Investigators look for answers in deadly Minneapolis school explosion



(Reuters) – Federal and state authorities on Thursday investigated the cause of a gas explosion that ripped through a Christian private school in Minneapolis, killing two people and injured nine.

School receptionist Ruth Berg and staff member John Carlson were killed in the explosion that tore through the Upper School of the Minnehaha Academy at about 10 a.m. local time on Wednesday, the school said.

“Please keep John’s family, Ruth’s family, those who were injured, and our school community, in your prayers,” the school said on Facebook.

The school called Carlson, who graduated from the school in 1953, its “biggest cheerleader.” Carlson, 82, was a custodian and Berg, a 47-year-old receptionist, was engaged to be married, the Minneapolis Star-Tribune newspaper reported.

Local officials said it appeared that a ruptured gas line may have led to the explosion, caused by contractors working at the school, local media reported.

The academy said there had been a gas leak and explosion at its school.

The state fire marshal and local fire officials were combing through the rubble on Thursday to determine the exact cause of the explosion.

Damage to the building is seen as emergency personnel work the scene of school building collapse at Minnehaha Academy in Minneapolis, Minnesota, U.S., August 2, 2017.Adam Bettcher

“The investigators will continue their work and hopefully they will have some answers … in the coming days,” Minneapolis Fire Chief John Fruetel said at a news conference on Wednesday.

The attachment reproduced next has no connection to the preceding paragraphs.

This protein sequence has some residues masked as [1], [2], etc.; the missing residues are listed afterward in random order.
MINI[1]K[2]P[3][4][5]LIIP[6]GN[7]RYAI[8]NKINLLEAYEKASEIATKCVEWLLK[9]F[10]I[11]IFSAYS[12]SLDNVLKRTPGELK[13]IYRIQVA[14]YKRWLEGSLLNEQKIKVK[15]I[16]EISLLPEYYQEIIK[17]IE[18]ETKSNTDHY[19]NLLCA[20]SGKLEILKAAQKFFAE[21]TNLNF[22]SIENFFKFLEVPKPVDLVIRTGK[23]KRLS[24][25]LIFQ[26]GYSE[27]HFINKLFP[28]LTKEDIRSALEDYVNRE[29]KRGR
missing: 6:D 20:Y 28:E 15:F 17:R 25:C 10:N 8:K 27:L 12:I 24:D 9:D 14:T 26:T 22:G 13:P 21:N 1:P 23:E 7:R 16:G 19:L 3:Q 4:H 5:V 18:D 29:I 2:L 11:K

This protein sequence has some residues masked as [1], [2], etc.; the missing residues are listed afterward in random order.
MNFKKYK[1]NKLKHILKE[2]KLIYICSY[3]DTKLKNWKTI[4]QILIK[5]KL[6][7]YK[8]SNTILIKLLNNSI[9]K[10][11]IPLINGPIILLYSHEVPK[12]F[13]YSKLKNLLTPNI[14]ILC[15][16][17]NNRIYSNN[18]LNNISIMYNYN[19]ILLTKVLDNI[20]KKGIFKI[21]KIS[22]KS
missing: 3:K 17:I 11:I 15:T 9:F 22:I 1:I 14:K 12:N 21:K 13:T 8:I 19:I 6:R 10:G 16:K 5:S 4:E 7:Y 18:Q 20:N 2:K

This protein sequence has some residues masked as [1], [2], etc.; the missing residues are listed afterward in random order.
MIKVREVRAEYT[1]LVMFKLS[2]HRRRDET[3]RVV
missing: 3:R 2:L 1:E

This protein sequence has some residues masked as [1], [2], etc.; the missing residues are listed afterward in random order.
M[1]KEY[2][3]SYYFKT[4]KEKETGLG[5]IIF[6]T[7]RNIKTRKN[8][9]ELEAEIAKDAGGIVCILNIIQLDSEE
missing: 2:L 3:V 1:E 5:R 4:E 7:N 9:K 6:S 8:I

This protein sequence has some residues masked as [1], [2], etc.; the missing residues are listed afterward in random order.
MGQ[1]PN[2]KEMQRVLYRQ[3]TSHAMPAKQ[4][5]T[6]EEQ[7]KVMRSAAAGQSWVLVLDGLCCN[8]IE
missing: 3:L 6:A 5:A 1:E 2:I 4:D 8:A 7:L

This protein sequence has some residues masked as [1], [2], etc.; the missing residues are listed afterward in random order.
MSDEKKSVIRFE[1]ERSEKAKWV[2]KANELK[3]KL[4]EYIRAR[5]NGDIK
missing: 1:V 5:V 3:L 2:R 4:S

The federal Bureau of Alcohol, Tobacco, Firearms and Explosives had agents on the scene, the agency said on Twitter.

According to its website, Minnehaha Academy was founded in 1913 and teaches more than 800 students from pre-kindergarten through 12th grade on two campuses.

School was not in session due to summer break.

“It would have been dramatically worse … we were pretty lucky in that sense,” Fruetel said.

Of the nine people injured, one was in critical condition and two were listed as satisfactory at Hennepin County Medical Center. Another six were released, the hospital said on Twitter on Thursday.

Hundreds of people crowded into the campus chapel for a prayer service at the academy’s lower and middle campus on Wednesday night.

“We’re going to get through it,” said Minnehaha Academy President Donna Harris, who was injured in the explosion. “We trust God. He is going to do phenomenal work.”

Reporting by Brendan O’Brien in Milwaukee; Editing by Jeffrey Benkoe


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